Celiac Disease Could Raise Heart Risks, Study Finds
People with celiac disease may be more likely to develop heart disease despite having fewer traditional heart risks than other folks.
Celiac disease is an immune reaction that occurs when some people eat gluten, a protein found in wheat, barley and rye. The only treatment is following a strict gluten-free diet.
People with celiac disease may be 27% more likely to develop heart disease compared with those without this autoimmune condition, and the longer a person has celiac disease, the higher the risk, a new study suggests.
“People with celiac disease have an increased risk of heart disease that is independent of traditional risk factors, such as high blood pressure and cholesterol levels,” said study author Megan Conroy, an epidemiologist at the University of Oxford in the United Kingdom.
The new study wasn't designed to say how, or even if, celiac disease raises the risk for heart attack and stroke, but researchers do have some theories.
“The increased risk could be due to inflammation in those with celiac disease as is seen in people with other autoimmune diseases, or it is linked in some way to consuming a gluten-free diet; however, without further research, we cannot say,” Conroy said.
Until more is known about this link, people with celiac disease should follow recommendations for a healthy heart and see their doctor if they have any concerns, she said.
For the study, researchers used data from the UK Biobank (a database of genetic and health information from a half-million people in England, Scotland and Wales) to see if there was a link between celiac disease and heart disease that was influenced by traditional heart risks.
Slightly more than 2,080 people had celiac but no signs of heart disease when the study began.
The researchers tracked their heart health through hospital records and death certificates for more than 12 years. During this time, nearly 41,000 people were diagnosed with heart disease, including about 220 with celiac disease. That's equivalent to an annual heart disease rate of 9 in every 1,000 people with celiac disease compared to 7.4 in 1,000 without celiac.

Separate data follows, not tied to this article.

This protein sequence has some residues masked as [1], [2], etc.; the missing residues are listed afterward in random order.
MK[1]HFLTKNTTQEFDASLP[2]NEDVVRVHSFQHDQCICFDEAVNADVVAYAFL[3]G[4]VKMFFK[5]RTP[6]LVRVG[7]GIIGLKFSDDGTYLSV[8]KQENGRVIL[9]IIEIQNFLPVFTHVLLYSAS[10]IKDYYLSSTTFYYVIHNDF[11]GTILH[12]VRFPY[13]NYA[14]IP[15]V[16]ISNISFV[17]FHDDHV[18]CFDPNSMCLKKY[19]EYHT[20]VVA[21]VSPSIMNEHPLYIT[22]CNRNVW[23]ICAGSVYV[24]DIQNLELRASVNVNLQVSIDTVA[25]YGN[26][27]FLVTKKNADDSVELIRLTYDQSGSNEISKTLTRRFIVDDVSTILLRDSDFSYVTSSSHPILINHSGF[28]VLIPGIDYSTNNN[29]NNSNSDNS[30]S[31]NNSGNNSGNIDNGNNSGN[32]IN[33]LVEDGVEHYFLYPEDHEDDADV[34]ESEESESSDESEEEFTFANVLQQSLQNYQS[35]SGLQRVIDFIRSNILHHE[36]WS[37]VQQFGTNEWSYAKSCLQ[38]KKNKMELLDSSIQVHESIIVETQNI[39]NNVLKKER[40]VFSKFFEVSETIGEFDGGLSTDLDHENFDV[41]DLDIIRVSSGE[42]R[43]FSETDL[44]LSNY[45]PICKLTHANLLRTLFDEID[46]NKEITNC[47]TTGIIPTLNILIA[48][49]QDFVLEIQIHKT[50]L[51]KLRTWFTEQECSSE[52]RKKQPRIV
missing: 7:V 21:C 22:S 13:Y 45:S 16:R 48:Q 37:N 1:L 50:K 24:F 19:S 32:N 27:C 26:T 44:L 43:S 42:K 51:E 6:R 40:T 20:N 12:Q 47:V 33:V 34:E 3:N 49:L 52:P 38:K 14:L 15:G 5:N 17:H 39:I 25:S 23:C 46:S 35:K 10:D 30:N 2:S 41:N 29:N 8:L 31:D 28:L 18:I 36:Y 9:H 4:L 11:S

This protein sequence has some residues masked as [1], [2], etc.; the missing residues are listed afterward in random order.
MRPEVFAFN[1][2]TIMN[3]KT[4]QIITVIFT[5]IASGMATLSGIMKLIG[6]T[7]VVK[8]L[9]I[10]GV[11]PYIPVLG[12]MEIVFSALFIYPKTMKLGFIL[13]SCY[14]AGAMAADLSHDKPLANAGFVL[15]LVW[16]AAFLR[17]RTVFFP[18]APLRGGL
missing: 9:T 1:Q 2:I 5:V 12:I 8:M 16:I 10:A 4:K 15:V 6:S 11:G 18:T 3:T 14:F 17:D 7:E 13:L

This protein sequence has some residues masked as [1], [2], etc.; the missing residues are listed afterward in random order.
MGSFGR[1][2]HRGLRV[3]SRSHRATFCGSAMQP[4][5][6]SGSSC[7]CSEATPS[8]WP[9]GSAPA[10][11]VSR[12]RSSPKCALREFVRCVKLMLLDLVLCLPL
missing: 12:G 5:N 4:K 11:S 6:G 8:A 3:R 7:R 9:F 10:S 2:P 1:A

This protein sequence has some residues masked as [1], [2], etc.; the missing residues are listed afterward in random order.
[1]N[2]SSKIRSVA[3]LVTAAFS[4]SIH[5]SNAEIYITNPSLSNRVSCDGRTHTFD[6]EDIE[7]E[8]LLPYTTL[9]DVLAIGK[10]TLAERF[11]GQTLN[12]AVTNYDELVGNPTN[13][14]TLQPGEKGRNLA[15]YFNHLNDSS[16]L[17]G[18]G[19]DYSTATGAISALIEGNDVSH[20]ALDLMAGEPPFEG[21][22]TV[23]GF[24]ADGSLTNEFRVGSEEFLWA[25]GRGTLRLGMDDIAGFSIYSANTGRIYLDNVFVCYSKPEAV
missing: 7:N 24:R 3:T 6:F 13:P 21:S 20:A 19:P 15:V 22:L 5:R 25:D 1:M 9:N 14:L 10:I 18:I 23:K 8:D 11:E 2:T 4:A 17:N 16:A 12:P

The longer a person had celiac disease, the higher their risk for heart disease, the study found. People who'd had celiac disease for fewer than 10 years had a 30% increased risk for heart trouble. That rose to 34% among those who'd had celiac disease for a decade or more.
People with celiac disease had fewer known risk factors for heart disease, including excess weight or obesity, high cholesterol, high blood pressure and a history of smoking. Compared to folks without celiac disease, they were also more likely to have ideal heart risk scores based on smoking status, physical activity, total cholesterol levels, diabetes status, blood pressure and body mass index (BMI, an estimate of body fat based on height and weight).
People with celiac disease and an ideal cardiac risk score had a 60% greater risk for heart disease compared with those with an ideal risk score but no celiac disease.
The findings were published online Jan. 30 in BMJ Medicine.
This isn't the first study to suggest a link between celiac disease and heart disease, said Dr. Peter Green, director of the Celiac Disease Center at Columbia University in New York City.
“People with celiac disease have lower traditional heart disease risk factors including low cholesterol, lower blood pressure, tend not to smoke, and have lower body mass indexes, but they have increased risk for heart disease,” he said.
There are many theories about the link between the two conditions, he said.
The chronic, simmering inflammation that occurs in autoimmune diseases like celiac is also a risk for heart disease, said Green, who reviewed the findings.
“People who have chronic inflammation for a long time prior to a diagnosis of celiac disease may remain inflamed because they don't heal fully,” he explained.
People with celiac disease may also have low levels of "good" high-density lipoprotein, he noted.
What's more, Green said, the treatment for celiac disease is to avoid eating gluten, which can be a double-edged sword when it comes to heart disease risk.
“People who don't eat gluten don't eat whole grains, which are cardioprotective,” he added.
His best advice?
See a dietitian regularly to learn how to eat a healthy and varied diet with celiac disease. “It's not just what to avoid that is important,” Green said.
Learn more about celiac disease at the Celiac Disease Foundation.
SOURCES: Megan Conroy, DPhil, epidemiologist, UK Biobank, University of Oxford, England; Peter Green, MD, director, Celiac Disease Center, Columbia University, New York City; BMJ Medicine, Jan. 30, 2023, online